Search Images Maps Play YouTube News Gmail Drive More »
Sign in
Screen reader users: click this link for accessible mode. Accessible mode has the same essential features but works better with your reader.

Patents

  1. Advanced Patent Search
Publication numberUS2387741 A
Publication typeGrant
Publication dateOct 30, 1945
Filing dateAug 25, 1941
Priority dateAug 25, 1941
Publication numberUS 2387741 A, US 2387741A, US-A-2387741, US2387741 A, US2387741A
InventorsJohn Brownlie, Ralph Gerstenzang
Original AssigneeC Steel Equipment Co Inc Ab
Export CitationBiBTeX, EndNote, RefMan
External Links: USPTO, USPTO Assignment, Espacenet
Portable parts cabinet
US 2387741 A
Images(5)
Previous page
Next page
Description  (OCR text may contain errors)

90f. 30, 1945. BRQWNLIE ETAL 2,387,741

I PORTABLE PARTS CABINET Q Filed Aug. 25, 1941 5 Sheets-Sheet 1 (9 i am 0 INVENTOR-S Oct. 30, 1945. .1. BROWNLIE ETAL PORTABLE PARTS CABINET Filed Aug. 2 5, 1941 5 Sheets-Sheet 2 Q J. BROWNLIE -r AL v 2,387,741

PORTABLE PARTS CABINET J. BROWNLIE El AL PORTABLE PARIS CABINET Oct. 30, 1945.

Filed Au 25,1941 5 Sheets-Sheet 4 Patented Oct. 30, 1945 PORTABLE PARTS CABINET John Brownlie, Freeport, and Ralph Gerstenzang, Brooklyn, N. Y., assignors to A. B. 0. Steel Equipment Co. Inc., New York, N. Y., a corporation of New York Application August 25, 1941, Serial No. 408,156

2 Claims.

eration, the locking device including a movable cover which acts as a closure for an otherwise enclosed compartment.

Another object herein lies in the provision of a cabinet of the class described which is especially suitable for storing and transporting a considerable variety of goods, as for example, machinery repair parts which are of many different sizes, shapes and weights.

Another object herein lies in the provision of a cabinet of the general type described which offers copious storage space for a considerable bulk of material and yet which is light in weight so that when the loaded cabinet is transported on a vehicle, a relatively low amount of the vehicles hurt den is taken up by the dead weight of the cabine .Astill further object lies in the provision of a multi-drawer cabinet composed principally of .sheet metal in which a large number of the parts thereof are articulately interconnected so that the cabinet itself may undergo a considerable degree of distortion by reason of the shifting or weaving of the support uponwhich it rests. I

The. invention, therefore, contemplates a multidrawercabinet construction composed chiefly of sheet metal which, being of light weight, may carry-relatively heavy parts for armored tanks, armored trucks, and so forth. Thus, where the present cabinet is used to carry repair parts for an armored tank, by reason of the adaptability of the cabinet, repair parts of various sizes, shapes and weights .may be stored within the cabinet. The repair parts therein are conveniently locked by a relatively .simple operation and when the cabinetis carried by the repairing vehicle, the repairing vehicle may travel rough terrain causing the cabinet to shift, weave and become distorted without deleteriously affecting the same. If, upon arrival at its destination, the surface of the repairing vehicle supporting the cabinet is uneven, within certain limits, the cabinet may be proper- 1y operated with quick and easy access to all of the parts which it may contain. This condition also holds true if the cabinet is removed from the repairing vehicle and placedupon an unlevel surfacelsuch as rough ground.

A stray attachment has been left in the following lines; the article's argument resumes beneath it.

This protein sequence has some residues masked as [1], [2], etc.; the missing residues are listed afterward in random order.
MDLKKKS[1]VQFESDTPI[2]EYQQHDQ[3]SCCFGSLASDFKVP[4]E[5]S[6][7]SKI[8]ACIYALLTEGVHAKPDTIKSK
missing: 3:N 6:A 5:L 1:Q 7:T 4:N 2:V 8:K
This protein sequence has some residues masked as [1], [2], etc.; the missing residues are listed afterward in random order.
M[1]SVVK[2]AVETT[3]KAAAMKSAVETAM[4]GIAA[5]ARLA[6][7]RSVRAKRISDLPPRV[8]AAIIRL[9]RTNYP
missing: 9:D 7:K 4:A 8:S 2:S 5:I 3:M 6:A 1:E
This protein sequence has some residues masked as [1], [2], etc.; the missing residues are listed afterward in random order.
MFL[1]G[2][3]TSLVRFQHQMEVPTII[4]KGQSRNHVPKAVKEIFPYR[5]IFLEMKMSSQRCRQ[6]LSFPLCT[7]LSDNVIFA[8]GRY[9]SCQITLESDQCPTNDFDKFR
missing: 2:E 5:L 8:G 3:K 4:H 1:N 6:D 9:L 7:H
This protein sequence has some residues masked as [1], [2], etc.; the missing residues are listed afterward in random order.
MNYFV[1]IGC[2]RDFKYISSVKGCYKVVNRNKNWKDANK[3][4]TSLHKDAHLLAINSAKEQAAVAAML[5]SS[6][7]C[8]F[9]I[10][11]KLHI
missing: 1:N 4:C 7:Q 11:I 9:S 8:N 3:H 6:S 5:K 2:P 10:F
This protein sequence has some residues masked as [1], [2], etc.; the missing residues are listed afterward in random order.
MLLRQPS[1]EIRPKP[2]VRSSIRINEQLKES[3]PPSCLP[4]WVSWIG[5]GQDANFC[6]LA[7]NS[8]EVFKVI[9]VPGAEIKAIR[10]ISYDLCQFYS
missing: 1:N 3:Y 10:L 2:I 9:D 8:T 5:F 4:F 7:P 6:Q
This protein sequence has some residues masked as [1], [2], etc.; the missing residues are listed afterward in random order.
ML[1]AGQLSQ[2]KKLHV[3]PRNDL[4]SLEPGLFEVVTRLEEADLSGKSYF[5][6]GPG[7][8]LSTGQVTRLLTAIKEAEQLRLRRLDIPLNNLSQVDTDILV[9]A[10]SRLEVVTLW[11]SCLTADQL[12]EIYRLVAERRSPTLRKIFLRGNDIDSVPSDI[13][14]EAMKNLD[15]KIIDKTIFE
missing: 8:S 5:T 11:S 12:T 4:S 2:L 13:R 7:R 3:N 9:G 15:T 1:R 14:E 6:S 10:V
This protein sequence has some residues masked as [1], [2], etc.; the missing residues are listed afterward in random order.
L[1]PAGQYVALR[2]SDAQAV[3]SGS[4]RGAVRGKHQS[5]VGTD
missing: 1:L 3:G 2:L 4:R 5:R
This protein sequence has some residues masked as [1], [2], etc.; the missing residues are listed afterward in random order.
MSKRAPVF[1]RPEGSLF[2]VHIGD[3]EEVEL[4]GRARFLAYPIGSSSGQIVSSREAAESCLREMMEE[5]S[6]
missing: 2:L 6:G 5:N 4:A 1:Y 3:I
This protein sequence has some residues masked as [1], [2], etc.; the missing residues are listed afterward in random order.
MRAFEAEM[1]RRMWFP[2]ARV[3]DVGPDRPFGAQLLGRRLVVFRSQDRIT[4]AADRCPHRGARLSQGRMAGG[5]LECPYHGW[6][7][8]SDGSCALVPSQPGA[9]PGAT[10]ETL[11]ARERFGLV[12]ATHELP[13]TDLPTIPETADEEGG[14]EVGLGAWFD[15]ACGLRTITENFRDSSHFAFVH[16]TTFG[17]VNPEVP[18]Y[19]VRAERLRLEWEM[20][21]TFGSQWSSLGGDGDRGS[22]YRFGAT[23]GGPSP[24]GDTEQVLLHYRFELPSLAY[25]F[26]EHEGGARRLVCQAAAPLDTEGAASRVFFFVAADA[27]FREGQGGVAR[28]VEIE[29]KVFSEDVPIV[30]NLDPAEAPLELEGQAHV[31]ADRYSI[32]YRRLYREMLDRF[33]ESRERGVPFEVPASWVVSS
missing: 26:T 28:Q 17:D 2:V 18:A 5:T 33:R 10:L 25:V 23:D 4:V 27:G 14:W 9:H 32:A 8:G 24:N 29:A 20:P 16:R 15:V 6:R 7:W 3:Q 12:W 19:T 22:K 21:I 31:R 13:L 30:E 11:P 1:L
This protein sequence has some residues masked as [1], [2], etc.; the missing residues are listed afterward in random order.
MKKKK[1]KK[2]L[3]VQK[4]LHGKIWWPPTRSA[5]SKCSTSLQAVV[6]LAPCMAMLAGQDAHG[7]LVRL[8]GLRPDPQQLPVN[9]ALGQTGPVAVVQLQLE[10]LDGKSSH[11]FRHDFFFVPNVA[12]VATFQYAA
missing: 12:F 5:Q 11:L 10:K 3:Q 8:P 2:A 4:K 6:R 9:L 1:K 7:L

Another important feature of the present invention lies in the durability and sturdiness of this construction which uses a combination of bolts and nuts, rivets and welding. The cabinet is further strengthened by certain articulately connected members which permit alimited movement and distortion between certain connected parts.

.These objectsand other incidental ends and advantages will more fully appear in the progress of this disclosure and be pointed out in theappended claims.

In the drawings constituting a material part hereof, similar reference characters designate corresponding parts throughout the several views.

Figure 1 is a fragmentary plan View showing a preferred formof the invention.

Figure 2 is a fragmentaryfront elevational view of the cabinet shown in Figure 1 with the several drawers removed for purposes of clarity.

Figure 3 is a vertical sectional view as mightbe seen from the plane33 in FigureZ.

Figure 4 isan enlarged fragmentary detail front elevational view showing an upper and a lower locking bar retainer and a locking bar or a drawer locking bar.

Figure 5 is ahorizontal sectional view as seen from the plane 55 in Figure 4. i

Figure 6 is a fragmentary lower rear corner sectional view showing the rear corner reinforcinggusset in plan. V

Figure 7 is afragmentary vertical sectional vie showing the lower rear corner construction as might be seen fromthe plane (on Figure6.

Figure 7A is a fragmentary vertical sectional view as seen from the plane-1A-1A on Figure '7.

Figure 8 is a fragmentary front elevational view of the lower left front corner of the cabinet.

Figure 9'is a fragmentary horizontal sectional view showing the lower front reinforcing gussetin plan.

Figure 10 is a fragmentary sectional view as mightbe seen from theplane ID on Figure 9.

In Figures 6 to .10 inclusive, except 7A, thebottom wall 2| is omitted for purposes ofclarity.

Figure 11 is a fragmentary front elevational View of the upper front left corner of the cabinet.

Figure 12 is a fragmentary vertical sectional view as might be seen from the plane l2l2 on Figure 11.

Figure 13 is a fragmentary vertical sectional view showing one of the drawer guides in elevation.